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View Diary: Bill Kristol: "It won't kill the country" if millionaires get their taxes raised (181 comments)

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  •  It will kill the poor (3+ / 5-)

    When the Grand Bargain cuts Medicaid, Medicare and Social Security.

      •  Again see the Woodward document linked below (3+ / 5-)

        Raises Medicare age.  Cuts Social Security COLA.  Does no good to hide from the truth.  Sheesh, you'd think this was Red State.  Such fear of facts!!!  It's not just a game.  These cuts that will impact very real, very vulnerable people.  You may never see them.  Or maybe you will.  It might be a very old aunt with dementia whose Social Security has shrunken to a pittance over time as the COLA cut eviscerates the benefit.  Perhaps it will be a cousin hard hit with chronic health concerns and without Medicare at 65.  It is coming.  

        •  HR'd for more C/T (4+ / 0-)

          Just as have all your other comments been about what you call the "BScrats" who you didn't vote for this year, you yourself said, instead casting a protest vote for a non-Democrat, you yourself said.

          And despite this, you are still here, and you are spamming this site with endless c/t about something you heard from Ed Rendell, you said in another comment, despite his not being a WH surrogate, which was explained to you, talking about old people being President Obama's "grand bargain," which is, of course, a RW talking point.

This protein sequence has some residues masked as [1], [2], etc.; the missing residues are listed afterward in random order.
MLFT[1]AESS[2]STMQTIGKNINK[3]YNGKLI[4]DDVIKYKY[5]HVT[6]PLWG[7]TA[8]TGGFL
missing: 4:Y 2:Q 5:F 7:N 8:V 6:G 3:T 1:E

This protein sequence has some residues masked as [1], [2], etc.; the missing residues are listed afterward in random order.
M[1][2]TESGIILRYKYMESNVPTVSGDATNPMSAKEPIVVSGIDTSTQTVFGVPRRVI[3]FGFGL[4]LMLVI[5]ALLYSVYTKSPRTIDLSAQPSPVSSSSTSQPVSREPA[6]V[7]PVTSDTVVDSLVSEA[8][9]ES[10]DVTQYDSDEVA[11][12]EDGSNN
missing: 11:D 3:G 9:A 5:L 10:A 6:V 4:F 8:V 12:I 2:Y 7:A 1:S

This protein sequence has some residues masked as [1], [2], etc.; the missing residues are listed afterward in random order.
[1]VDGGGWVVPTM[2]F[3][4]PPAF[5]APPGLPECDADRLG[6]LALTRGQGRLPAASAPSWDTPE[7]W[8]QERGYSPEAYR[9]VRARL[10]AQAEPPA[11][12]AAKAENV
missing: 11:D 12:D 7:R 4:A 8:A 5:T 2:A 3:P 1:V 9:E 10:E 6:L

You seem to be trolling here.

        •  Are you not aware that there was a Federal (9+ / 0-)

          Election last Tuesday?  Are you not aware of who won?

          Please explain how a document outlining a deal to avert a credit crisis last year is still relevant after Tuesday?

          Why are Democrats in the same position now that they were then?

          You said the same Democrats that did not cut those programs last year will cut Social Security and Medicare next year.

          Again, where is your evidence of said claim?

        •  That Link Provides the Offer from a Year Ago. (7+ / 0-)

          It was rejected. Nowhere does it mention cuts in benefits, only cuts in spending. Plus, entitlement programs are mostly spared spending cuts.

          I miss Speaker Pelosi :^(

          by howarddream on Sun Nov 11, 2012 at 10:37:40 AM PST

          [ Parent ]

          •  Yes, it was released this morning. (0+ / 0-)

            Woodward discussed it on Meet the Press and released it today.  He says it was a White House offer, and shows what the White House was willing to do to get a "Grand Bargain."  

            As for entitlement cuts, look at the White House's proposed sequester on Medicare and Medicaid.  Also look at the bottom of page 2 for the White House proposal on further deficit reduction.

            Remember, this is a White House proposal, not a Republican proposal

            Woodward used it to show what the White House was willing to do last year in order to get a deal.  He suggested that it provides a possible outline for what the White House is willing to do now.  It's certainly not a definitive statement of what the White House is willing to do now.  But given the President's position of a "balanced" approach (the same language he was using in 2011) it's not unreasonable to believe that this is a possible outline of what the President is willing to do.